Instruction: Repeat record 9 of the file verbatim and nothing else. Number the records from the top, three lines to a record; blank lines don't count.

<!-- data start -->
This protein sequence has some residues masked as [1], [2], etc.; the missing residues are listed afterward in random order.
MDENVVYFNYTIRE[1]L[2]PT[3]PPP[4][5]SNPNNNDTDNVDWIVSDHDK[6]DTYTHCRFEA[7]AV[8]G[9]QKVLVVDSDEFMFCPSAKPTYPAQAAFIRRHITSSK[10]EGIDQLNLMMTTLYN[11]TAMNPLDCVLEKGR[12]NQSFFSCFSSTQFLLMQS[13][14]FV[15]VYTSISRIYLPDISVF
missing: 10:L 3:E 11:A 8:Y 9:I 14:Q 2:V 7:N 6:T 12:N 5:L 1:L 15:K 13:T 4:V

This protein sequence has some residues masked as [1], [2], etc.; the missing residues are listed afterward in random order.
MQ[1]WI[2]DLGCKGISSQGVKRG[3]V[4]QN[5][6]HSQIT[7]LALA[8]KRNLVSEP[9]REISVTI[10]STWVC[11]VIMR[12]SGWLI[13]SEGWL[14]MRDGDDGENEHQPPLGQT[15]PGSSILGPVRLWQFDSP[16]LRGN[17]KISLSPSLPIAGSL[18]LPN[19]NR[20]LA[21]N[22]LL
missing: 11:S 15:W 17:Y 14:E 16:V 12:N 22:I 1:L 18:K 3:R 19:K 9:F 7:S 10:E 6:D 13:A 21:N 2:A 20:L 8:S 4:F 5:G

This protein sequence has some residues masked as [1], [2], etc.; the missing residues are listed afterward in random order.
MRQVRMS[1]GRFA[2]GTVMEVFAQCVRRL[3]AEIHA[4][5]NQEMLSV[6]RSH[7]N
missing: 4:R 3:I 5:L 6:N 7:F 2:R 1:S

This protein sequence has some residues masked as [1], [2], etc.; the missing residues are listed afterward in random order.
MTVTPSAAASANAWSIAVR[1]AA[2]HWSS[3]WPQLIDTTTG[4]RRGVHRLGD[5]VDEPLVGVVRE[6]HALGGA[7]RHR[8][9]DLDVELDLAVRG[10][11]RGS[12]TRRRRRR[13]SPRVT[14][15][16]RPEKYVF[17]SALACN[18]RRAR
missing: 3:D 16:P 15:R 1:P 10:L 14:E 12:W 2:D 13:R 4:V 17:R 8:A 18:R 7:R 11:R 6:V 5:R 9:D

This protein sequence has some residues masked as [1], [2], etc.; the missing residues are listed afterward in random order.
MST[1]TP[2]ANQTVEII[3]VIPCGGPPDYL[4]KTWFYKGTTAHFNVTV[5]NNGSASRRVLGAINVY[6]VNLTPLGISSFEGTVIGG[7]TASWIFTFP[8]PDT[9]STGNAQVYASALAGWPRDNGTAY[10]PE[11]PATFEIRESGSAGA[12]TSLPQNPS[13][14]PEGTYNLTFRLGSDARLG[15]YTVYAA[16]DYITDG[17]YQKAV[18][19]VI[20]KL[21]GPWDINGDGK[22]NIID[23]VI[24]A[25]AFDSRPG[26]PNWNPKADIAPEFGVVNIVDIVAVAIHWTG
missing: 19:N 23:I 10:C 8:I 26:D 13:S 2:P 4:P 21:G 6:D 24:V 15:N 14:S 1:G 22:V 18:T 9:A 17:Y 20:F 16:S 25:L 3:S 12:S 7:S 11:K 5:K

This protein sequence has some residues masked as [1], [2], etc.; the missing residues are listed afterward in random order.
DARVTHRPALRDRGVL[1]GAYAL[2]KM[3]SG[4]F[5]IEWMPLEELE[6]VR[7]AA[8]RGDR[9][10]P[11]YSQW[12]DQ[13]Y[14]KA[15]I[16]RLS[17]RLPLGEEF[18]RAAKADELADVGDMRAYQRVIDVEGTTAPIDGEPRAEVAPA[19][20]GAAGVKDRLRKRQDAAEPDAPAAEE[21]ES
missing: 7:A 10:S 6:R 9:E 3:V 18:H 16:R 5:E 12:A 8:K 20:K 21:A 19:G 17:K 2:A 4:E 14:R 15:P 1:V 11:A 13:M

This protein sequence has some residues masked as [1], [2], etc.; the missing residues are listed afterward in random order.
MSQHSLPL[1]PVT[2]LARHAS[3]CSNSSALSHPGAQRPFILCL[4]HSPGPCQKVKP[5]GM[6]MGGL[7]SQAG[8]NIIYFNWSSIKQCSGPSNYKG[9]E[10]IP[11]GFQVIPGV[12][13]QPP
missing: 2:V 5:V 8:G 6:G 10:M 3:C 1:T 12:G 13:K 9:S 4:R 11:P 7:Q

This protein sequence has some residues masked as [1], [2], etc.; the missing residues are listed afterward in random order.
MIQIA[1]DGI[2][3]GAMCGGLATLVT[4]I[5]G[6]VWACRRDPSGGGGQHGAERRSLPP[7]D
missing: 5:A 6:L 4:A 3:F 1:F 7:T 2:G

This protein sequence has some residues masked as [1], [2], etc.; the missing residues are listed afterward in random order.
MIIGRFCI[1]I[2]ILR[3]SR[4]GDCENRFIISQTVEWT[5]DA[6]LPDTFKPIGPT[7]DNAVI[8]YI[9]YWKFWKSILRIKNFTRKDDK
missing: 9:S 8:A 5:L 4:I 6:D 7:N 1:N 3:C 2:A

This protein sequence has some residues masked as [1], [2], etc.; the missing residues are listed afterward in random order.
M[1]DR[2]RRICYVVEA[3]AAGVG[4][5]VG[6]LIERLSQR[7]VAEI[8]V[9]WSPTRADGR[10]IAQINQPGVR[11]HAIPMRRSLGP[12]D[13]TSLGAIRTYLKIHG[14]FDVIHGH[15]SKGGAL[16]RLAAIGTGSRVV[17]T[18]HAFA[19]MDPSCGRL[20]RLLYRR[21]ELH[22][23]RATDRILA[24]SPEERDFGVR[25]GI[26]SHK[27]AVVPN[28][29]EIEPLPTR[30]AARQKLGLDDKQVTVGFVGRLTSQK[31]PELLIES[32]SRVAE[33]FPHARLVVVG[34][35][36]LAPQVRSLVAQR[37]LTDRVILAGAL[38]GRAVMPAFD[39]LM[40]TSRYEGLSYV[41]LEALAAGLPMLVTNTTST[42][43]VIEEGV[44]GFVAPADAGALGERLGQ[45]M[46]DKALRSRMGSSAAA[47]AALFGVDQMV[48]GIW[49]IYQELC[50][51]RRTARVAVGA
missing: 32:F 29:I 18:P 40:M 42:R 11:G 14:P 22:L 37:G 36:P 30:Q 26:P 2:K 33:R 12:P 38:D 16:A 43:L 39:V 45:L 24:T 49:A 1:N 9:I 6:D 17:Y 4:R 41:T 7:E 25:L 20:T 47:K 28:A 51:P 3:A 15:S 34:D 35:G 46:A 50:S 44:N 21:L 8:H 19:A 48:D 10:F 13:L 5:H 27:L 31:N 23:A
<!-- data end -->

This protein sequence has some residues masked as [1], [2], etc.; the missing residues are listed afterward in random order.
MIIGRFCI[1]I[2]ILR[3]SR[4]GDCENRFIISQTVEWT[5]DA[6]LPDTFKPIGPT[7]DNAVI[8]YI[9]YWKFWKSILRIKNFTRKDDK
missing: 9:S 8:A 5:L 4:I 6:D 7:N 1:N 3:C 2:A